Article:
The same is true for lunch.  Previously, when everyone is at home, I would sometimes fix a “kid lunch” and an “adult lunch.”  This wasn’t too bad on some levels because they like simple food that is easy to prepare.  But when it came to trying to make the meal balanced with fruits & veggies, it became pretty complicated.  And on days when I let everyone prepare their own lunch, it would feel like chaos in the kitchen.  Often I would realize that I had no idea of what my kids were eating.  With preparing the same lunch for everyone, I’m more aware of what is being consumed and how much, and that is good.  Plus, it is less chaotic during the preparation stage.

A third thing that has been good has been more focus on my youngest one.  She is quite a bit younger than the other two (6 years).  I’ve noticed that I tend to assume that her tastes are the same as theirs.  But these past two weeks I realized this is not true!  She is practically the opposite.  Where they like hot dogs and pizza, she does not.  They like most bread, and she does not.  But on the flip side, she loves most fruits and vegetables, while they just have their favorites.  So, I’ve been paying closer attention to how much food she is consuming at meal times, and which ones.  And while I really don’t care if she eats hot dogs or pizza, there are other foods that she is refusing that she does need to eat.  So, I’ve been paying attention to and working with her a little more and this is a good thing, in my opinion.

So those are three things that are definitely good, and I’d say that we are eating healthier as a result (not that it’s all perfect, just better than before).

And here I am at the end of the adventure.   Actually I could write a lot more.  I’m sure I’ll visit this subject on the blog again sometime.  But for now I’m going to enjoy the rest of my family’s summer vacation!

What are your thoughts or observations from this “boot camp journal?”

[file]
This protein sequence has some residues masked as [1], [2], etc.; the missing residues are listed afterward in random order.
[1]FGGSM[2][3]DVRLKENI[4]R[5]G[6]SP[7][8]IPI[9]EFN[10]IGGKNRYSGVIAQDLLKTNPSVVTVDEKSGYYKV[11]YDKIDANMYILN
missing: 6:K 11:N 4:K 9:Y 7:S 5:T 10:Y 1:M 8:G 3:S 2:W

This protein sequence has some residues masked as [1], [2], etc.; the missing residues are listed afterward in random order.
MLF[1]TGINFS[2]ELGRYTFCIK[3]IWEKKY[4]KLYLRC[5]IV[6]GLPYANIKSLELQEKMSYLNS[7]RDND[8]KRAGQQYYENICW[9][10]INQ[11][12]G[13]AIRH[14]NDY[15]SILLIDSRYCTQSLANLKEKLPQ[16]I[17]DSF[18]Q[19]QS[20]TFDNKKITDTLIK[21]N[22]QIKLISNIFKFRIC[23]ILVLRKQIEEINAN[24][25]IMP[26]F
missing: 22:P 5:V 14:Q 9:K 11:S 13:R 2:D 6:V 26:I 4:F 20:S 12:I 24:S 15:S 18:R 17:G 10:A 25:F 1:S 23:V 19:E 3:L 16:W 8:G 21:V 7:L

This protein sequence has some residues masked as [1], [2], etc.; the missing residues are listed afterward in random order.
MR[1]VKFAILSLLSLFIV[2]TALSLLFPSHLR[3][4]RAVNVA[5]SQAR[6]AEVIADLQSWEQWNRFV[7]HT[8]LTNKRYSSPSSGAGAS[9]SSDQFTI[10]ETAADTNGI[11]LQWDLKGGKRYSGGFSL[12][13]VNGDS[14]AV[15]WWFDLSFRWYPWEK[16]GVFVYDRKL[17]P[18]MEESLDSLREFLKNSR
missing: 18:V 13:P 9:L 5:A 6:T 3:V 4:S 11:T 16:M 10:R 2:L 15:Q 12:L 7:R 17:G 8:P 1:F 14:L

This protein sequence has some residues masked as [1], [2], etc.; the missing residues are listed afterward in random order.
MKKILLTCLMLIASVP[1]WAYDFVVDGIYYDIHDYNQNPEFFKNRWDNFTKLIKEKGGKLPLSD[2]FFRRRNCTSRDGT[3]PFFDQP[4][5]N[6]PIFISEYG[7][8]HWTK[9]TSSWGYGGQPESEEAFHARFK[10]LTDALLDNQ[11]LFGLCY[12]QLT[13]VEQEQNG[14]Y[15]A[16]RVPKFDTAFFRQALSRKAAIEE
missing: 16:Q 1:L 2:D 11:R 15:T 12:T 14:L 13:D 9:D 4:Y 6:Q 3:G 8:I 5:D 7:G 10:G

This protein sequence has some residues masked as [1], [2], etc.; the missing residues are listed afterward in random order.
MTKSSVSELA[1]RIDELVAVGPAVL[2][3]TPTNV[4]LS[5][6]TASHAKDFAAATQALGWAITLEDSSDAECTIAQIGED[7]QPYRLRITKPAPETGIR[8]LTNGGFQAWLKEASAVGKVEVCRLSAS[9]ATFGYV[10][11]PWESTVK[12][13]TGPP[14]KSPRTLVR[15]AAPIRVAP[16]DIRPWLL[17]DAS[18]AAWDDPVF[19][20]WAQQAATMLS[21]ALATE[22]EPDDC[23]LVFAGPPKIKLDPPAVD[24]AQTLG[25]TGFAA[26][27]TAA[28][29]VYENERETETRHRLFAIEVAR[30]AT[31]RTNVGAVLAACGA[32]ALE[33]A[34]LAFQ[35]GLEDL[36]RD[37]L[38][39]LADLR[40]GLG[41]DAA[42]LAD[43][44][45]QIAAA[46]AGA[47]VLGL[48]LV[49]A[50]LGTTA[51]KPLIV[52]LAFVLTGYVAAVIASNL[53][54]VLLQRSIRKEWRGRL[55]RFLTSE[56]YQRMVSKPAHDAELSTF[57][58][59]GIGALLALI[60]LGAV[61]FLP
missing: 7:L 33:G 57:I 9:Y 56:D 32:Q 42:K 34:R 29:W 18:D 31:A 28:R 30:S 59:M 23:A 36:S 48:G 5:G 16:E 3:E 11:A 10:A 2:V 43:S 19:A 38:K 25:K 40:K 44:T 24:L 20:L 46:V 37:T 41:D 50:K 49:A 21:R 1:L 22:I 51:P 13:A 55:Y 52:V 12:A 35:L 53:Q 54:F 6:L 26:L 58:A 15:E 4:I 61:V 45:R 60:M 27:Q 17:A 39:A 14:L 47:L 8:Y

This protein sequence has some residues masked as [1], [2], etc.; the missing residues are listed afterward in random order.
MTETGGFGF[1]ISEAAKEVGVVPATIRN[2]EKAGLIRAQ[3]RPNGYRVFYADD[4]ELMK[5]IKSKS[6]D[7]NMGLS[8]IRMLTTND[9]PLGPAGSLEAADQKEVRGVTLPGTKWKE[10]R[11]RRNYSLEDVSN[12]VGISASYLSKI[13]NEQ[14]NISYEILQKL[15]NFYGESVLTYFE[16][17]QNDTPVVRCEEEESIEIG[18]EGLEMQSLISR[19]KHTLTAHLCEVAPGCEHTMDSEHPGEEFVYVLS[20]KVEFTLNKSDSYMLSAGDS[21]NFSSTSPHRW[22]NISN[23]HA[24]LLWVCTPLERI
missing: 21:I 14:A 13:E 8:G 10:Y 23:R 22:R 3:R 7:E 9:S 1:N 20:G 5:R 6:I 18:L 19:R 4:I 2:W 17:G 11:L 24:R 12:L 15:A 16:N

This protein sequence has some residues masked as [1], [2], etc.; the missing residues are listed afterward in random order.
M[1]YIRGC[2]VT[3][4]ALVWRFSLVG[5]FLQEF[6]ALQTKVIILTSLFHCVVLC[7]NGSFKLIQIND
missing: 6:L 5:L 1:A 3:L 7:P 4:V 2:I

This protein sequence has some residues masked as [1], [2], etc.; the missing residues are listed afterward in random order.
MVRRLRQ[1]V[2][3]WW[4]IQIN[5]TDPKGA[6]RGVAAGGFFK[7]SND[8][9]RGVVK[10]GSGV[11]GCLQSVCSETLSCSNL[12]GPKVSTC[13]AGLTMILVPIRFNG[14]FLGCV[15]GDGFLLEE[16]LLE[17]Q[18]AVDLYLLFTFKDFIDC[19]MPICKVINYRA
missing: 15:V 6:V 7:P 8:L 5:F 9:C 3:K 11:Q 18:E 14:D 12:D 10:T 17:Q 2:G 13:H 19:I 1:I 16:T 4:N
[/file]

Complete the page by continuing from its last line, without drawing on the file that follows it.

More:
Or if you prefer,  what are your thoughts and observations from your own experience with feeding a family?




Boot Camp Journal – Day 12 {What Did I Do with All the Leftovers?}

This is the journal I am keeping about our “health(ier) eating boot camp.”  Feel free to read along!  

Thursday, July 10

Remember all of the leftover food from last week that I needed to use up?  Well, I’m still working on it, but I’ve been able to use up a lot so far!  I actually never made a meal plan for this week (even though I kept saying I was going to), because I’ve had so many things to choose from right in my own fridge/pantry.  That’s not to say that I haven’t been grocery shopping.  I’ve needed milk, eggs, and bread, and have picked up other things to go along with what I have at home.  But I still feel pretty good about my efforts to not throw food away.  So, I thought that today I would share what I’ve done so far to use up what I have.  (You may notice that some of these ideas are very similar to my commenter’s suggestions…yup, I took the liberty to use some of their great ideas!).

Sweet potatoes:  I made sweet potato cakes for lunch one day.  This time I coated them in panko bread crumbs before pan-frying and they were really good!

One serving of baked beans:  For lunch on a different day, I pulled a bunch of leftover stuff out of the fridge and gave everyone what I thought they would like.  I split the baked beans between the kids.

Cantaloupe/Watermelon:  We just cut it and ate, of course!  It took about 4 -5 days to finish off both, but we did it!  My girls helped a lot.  I let them have as much as they wanted and they happily ate several slices each time it was served!

Over-ripe bananas:  I added these to some whole wheat pancakes.

Limes:  I squeezed the juice and added it to a fruit smoothie

Potatoes:  I added them to the crockpot when I made roast beef on Sunday.  I also made oven-roasted potatoes using the recipe on the back of Lipton Onion Soup mix.  These were especially a big hit with my son!

Lettuce:  I just kept using it for salad until it was all gone.  My kids did get a little tired of salad, though.

Spinach:  Initially this was added to the salad, but after awhile it started looking too old, so I threw the rest of it out (in the compost pile).

Shredded cabbage:  I sauteed some of it with slices of deli-ham and served it with lunch one day.  This did not go over well with the kids, and I still have some left.  I’ll either cook it for myself or throw it out if it gets too old.

Onions/bell peppers:  I chopped up the oldest of these and put them in a plastic bag in the freezer for soup or something later.  I still have 3 onions and 1 orange bell pepper, but I cook with these all the time, so they won’t be a problem to use up.  They could be good in omelets or stir-fry.

Green onions:  I added some of these as a garnish to the “egg drop soup” that I made to go with “chinese fried rice” for dinner.  I still have some left.